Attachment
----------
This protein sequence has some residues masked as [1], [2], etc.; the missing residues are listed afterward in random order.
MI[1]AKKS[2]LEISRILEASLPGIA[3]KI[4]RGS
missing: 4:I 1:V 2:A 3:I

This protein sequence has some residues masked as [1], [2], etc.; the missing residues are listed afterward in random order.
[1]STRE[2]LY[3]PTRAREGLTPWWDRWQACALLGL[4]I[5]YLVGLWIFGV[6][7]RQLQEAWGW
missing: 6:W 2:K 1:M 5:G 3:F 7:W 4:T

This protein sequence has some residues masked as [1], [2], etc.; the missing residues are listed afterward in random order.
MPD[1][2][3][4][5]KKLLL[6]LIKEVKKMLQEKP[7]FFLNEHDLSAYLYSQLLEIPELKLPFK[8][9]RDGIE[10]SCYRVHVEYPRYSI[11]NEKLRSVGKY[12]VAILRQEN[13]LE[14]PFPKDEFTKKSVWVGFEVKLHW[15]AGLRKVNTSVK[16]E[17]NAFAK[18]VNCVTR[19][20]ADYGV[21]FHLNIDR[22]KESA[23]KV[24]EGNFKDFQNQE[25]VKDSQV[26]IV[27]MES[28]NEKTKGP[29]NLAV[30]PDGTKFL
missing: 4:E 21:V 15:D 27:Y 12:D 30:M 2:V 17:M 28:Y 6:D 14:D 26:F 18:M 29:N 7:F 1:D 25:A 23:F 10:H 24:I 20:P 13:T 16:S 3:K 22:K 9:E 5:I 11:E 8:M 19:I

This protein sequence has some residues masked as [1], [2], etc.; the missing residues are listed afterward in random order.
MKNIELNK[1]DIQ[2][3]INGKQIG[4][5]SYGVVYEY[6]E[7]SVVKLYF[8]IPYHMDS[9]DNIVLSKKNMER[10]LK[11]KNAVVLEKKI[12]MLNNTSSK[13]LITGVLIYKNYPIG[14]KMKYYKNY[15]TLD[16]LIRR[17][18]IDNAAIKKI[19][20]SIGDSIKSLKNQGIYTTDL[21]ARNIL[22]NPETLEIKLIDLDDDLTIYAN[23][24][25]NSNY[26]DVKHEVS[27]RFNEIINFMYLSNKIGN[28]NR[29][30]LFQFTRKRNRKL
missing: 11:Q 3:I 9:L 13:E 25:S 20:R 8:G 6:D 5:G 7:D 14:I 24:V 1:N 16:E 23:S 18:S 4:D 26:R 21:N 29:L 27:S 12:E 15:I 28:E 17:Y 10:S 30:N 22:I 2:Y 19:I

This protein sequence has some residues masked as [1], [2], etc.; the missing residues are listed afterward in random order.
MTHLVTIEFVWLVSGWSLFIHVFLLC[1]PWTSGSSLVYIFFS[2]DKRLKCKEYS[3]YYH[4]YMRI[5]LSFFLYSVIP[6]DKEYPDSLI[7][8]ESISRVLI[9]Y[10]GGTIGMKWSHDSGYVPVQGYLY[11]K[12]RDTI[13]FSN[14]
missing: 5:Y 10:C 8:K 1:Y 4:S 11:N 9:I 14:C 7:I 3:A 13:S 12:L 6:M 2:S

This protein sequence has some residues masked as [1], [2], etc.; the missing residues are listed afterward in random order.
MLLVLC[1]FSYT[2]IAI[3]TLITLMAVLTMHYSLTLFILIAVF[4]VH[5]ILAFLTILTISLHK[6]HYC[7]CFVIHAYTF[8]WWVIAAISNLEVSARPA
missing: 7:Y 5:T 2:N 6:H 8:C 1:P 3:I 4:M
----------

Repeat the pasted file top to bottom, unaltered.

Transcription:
This protein sequence has some residues masked as [1], [2], etc.; the missing residues are listed afterward in random order.
MI[1]AKKS[2]LEISRILEASLPGIA[3]KI[4]RGS
missing: 4:I 1:V 2:A 3:I

This protein sequence has some residues masked as [1], [2], etc.; the missing residues are listed afterward in random order.
[1]STRE[2]LY[3]PTRAREGLTPWWDRWQACALLGL[4]I[5]YLVGLWIFGV[6][7]RQLQEAWGW
missing: 6:W 2:K 1:M 5:G 3:F 7:W 4:T

This protein sequence has some residues masked as [1], [2], etc.; the missing residues are listed afterward in random order.
MPD[1][2][3][4][5]KKLLL[6]LIKEVKKMLQEKP[7]FFLNEHDLSAYLYSQLLEIPELKLPFK[8][9]RDGIE[10]SCYRVHVEYPRYSI[11]NEKLRSVGKY[12]VAILRQEN[13]LE[14]PFPKDEFTKKSVWVGFEVKLHW[15]AGLRKVNTSVK[16]E[17]NAFAK[18]VNCVTR[19][20]ADYGV[21]FHLNIDR[22]KESA[23]KV[24]EGNFKDFQNQE[25]VKDSQV[26]IV[27]MES[28]NEKTKGP[29]NLAV[30]PDGTKFL
missing: 4:E 21:V 15:D 27:Y 12:D 30:M 2:V 17:M 28:Y 6:D 14:D 26:F 18:M 29:N 7:F 1:D 25:A 23:F 10:H 24:I 20:P 13:T 16:S 3:K 22:K 9:E 5:I 11:E 8:M 19:I

This protein sequence has some residues masked as [1], [2], etc.; the missing residues are listed afterward in random order.
MKNIELNK[1]DIQ[2][3]INGKQIG[4][5]SYGVVYEY[6]E[7]SVVKLYF[8]IPYHMDS[9]DNIVLSKKNMER[10]LK[11]KNAVVLEKKI[12]MLNNTSSK[13]LITGVLIYKNYPIG[14]KMKYYKNY[15]TLD[16]LIRR[17][18]IDNAAIKKI[19][20]SIGDSIKSLKNQGIYTTDL[21]ARNIL[22]NPETLEIKLIDLDDDLTIYAN[23][24][25]NSNY[26]DVKHEVS[27]RFNEIINFMYLSNKIGN[28]NR[29][30]LFQFTRKRNRKL
missing: 11:Q 3:I 9:L 13:E 25:S 20:R 8:G 6:D 5:G 7:D 14:I 24:V 1:N 16:E 23:S 18:S 4:D 26:R 21:N 29:L 27:S 12:E 15:I 28:E 17:Y 10:S 30:N 22:I 2:Y 19:I

This protein sequence has some residues masked as [1], [2], etc.; the missing residues are listed afterward in random order.
MTHLVTIEFVWLVSGWSLFIHVFLLC[1]PWTSGSSLVYIFFS[2]DKRLKCKEYS[3]YYH[4]YMRI[5]LSFFLYSVIP[6]DKEYPDSLI[7][8]ESISRVLI[9]Y[10]GGTIGMKWSHDSGYVPVQGYLY[11]K[12]RDTI[13]FSN[14]
missing: 5:Y 10:C 8:K 1:Y 4:S 11:N 9:I 14:C 7:I 3:A 13:S 12:L 6:M 2:S

This protein sequence has some residues masked as [1], [2], etc.; the missing residues are listed afterward in random order.
MLLVLC[1]FSYT[2]IAI[3]TLITLMAVLTMHYSLTLFILIAVF[4]VH[5]ILAFLTILTISLHK[6]HYC[7]CFVIHAYTF[8]WWVIAAISNLEVSARPA
missing: 7:Y 5:T 2:N 6:H 8:C 1:P 3:I 4:M